The Americana is an open air shopping center with stores slightly more upscale than many of its Galleria counterparts and a number of medium end chain restaurants. It is sort of quaint and cutesy and meant to have a convivial public space feel, ala Universal City Walk and The Grove. For all of the square footage it occupies and the crowds it’s attracted for the last two decades, the windowless Galleria mall never provided any sort of satisfying sense of community. Himself strongly objects to public social interaction, particularly when it is intermingled with commerce and if he we had been born in another millennia, he would have sent me off solo to the agora for provisions and gossip while he was sequestered at home reviewing the Iliad for Amazon.

I find the Grove to be rather pleasant and enjoy the live music and hustle and bustle there. I also respect that the project came to fruition and the adjacent Farmer’s Market was preserved, completely intact. I get more gaga over local weekly farmer’s markets where I actually engage in the social interaction of buying food and meeting neighbors. I stay out of the chain stores at the Grove and am merely a passerby and not a participant but these evening gathering places have young sex in the air and provides one of my few opportunities to observe mating rituals. I couldn’t put my finger on why the Glendale version left me a bit chilly, God knows the hormones were flowing heavy, when Spuds pointed out that Americana is really just a clone of The Grove.

City Walk is an anathema to me because it is noisy and rowdy but I admire the concept, in the same way that I admire California Adventure. Each project, with no sparing of cheesiness, is an homage to Southern California, which for better or worse captures that special Hollywood thang. Similarly, the Grove feels like it fits with its charming neighbor, the Farmer’s Market. The Americana is, as Spuds astutely observed, simply a prefab soulless copy of the Grove, anchored by nothing and about as organic to Glendale as Big Ben or the Eifel Tower would be. Why can’t it friggin’ just stay in Vegas?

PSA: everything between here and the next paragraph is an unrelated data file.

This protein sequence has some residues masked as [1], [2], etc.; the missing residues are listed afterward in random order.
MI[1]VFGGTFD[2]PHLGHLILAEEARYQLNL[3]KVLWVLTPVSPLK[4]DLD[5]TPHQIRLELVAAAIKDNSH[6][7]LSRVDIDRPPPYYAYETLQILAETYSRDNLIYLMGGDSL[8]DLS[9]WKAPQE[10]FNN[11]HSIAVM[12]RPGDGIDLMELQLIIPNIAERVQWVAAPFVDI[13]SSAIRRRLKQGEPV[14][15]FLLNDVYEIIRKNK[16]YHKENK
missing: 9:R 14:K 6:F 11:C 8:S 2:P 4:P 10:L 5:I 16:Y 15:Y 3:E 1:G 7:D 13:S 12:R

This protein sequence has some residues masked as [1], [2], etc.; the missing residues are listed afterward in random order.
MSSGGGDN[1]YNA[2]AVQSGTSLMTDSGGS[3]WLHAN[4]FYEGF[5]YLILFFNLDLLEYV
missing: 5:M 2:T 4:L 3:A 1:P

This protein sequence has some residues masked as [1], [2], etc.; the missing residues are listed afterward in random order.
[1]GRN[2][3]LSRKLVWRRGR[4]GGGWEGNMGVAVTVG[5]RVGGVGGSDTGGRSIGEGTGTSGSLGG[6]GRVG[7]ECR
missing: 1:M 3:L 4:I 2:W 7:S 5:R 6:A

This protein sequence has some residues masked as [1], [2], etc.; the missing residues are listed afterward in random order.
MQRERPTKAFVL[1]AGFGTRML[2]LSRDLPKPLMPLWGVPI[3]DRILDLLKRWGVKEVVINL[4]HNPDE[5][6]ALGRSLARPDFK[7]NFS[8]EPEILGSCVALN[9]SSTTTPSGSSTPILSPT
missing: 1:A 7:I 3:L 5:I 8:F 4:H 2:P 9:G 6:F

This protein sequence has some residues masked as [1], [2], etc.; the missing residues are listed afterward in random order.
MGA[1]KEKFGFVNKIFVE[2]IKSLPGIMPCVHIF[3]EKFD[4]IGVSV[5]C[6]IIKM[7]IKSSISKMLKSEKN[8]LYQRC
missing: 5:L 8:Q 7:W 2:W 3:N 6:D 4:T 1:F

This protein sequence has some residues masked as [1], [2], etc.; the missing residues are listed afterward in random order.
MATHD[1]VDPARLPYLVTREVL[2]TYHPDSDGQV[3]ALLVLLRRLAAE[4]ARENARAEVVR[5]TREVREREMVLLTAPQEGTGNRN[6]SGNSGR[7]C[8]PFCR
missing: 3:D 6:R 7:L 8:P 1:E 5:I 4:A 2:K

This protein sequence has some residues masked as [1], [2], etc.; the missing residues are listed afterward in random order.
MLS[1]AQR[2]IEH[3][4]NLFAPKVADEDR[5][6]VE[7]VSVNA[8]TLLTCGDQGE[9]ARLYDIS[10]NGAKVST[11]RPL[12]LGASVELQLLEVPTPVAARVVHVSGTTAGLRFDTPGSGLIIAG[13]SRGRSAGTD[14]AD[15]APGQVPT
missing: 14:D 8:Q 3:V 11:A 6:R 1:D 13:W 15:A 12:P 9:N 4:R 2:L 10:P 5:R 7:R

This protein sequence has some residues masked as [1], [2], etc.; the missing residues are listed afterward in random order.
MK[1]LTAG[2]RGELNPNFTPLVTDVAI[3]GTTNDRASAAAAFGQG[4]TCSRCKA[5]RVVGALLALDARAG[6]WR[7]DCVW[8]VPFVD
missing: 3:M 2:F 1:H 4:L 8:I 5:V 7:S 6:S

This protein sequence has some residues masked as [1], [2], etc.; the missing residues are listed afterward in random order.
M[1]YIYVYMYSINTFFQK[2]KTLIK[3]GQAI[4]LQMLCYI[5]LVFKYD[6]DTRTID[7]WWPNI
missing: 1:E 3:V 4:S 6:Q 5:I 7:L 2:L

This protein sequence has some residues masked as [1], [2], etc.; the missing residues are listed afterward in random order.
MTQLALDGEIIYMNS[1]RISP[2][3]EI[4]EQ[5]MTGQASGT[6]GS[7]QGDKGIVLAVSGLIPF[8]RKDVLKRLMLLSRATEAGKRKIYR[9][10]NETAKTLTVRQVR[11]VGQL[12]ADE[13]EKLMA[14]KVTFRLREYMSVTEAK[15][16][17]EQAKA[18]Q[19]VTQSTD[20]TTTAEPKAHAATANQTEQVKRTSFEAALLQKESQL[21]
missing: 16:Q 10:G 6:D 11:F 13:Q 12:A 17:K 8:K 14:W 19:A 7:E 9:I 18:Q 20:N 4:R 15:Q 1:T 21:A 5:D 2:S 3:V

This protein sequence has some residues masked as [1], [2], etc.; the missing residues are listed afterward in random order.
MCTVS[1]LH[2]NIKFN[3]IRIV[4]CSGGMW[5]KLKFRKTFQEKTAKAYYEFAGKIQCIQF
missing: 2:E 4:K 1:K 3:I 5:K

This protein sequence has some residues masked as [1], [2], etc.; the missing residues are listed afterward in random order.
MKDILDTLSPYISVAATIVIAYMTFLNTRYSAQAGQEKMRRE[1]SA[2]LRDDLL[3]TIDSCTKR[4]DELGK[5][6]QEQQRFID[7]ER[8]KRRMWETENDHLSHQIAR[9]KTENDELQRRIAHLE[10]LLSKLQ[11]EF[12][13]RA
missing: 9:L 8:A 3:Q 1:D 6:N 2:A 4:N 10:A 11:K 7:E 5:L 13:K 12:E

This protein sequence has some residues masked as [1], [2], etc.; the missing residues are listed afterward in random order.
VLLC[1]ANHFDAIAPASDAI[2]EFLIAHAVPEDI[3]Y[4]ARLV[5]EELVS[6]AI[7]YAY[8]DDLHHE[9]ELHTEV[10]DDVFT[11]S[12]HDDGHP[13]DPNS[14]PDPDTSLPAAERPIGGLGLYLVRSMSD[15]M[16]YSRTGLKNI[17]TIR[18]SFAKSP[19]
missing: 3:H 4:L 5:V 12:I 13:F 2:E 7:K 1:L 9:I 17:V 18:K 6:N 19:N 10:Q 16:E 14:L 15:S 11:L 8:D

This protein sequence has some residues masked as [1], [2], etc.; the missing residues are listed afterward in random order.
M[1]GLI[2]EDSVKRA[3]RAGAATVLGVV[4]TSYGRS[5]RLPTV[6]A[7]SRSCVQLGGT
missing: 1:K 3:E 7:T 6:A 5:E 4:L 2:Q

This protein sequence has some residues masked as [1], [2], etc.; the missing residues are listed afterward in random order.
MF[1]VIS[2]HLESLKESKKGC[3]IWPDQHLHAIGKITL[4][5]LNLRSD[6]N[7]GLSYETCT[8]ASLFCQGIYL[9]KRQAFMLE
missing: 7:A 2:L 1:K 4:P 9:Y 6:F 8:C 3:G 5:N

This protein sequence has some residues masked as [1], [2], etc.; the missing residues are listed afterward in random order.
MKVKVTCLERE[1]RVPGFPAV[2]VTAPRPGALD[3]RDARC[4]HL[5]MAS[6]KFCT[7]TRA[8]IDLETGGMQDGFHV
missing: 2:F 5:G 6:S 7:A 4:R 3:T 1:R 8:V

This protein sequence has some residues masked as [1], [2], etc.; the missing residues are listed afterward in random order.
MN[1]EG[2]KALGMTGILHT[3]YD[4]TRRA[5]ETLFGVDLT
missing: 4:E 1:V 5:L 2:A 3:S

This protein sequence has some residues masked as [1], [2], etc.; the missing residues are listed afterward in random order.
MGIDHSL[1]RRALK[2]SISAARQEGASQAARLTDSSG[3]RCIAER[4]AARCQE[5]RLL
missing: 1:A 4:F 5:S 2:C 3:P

The post apocalyptic city in Wall-E and the blandly cynical Glendale Americana remind Himself of the general fuckedupness of things. And at the homestead and office and out in the world, there is much to put my panties in a knot. Himself thinks I am silly and trivial but cheap cute clothes and convivial commerce restore my flagging faith. It’s a chick thing.

3 comments:

Fionnchú said...

Idols of the Marketplace, as the non-artistic Francis Bacon warned, are seductive, not only to ladies with plastic in their cheeks or their purses but at the Armenicana, packs of mumbling teens. I watched hordes of dusky youth and sullen elders chatter in some desert tongue, and heard English far less than the brownshirts who once dominated the burg could ever have imagined in their most xenophobic reveries.

It's Americana, still. How it
s now earnestly marketed in a fake small town with a dead-end trolley on a backstage set. It's two blocks of logoed, franchised, retailed predictablity with all the semi(according to you)-upscale bauble merchants, a bazaar for our baggy-trousered, flip-flop donning, cellphone-glued generation of big spenders.

That's the (sub)urban agora today, but give me Homer. Simpson's ok, but I like the blind Greek too. However, I miss the lissome, erudite companionship of willing hetaerae, "eheu". Whores of Mensa, Socratic vintage. The Middle Eastern-Levantine aura of the Glendale boulevard belies such sophistication, save Brand Books to which I fled a minute or two after my meal with you and Niall. Thanks for the desired Fugazetta pizza at El Morfi, indeed my favorite. xxx me

Chris said...

Layne...as you know, music is like food....it doesn't all have to be interesting or challenging...it can be pleasing, nonetheless...it can be vanilla, truffle or anywhere in between...I have to confess that I can't see the connection with Bob Seger, as much as Nick Cave meets The Replacements playing Springsteen covers...but don't let the music intelligentsia at su casa kill your heartland music buzz.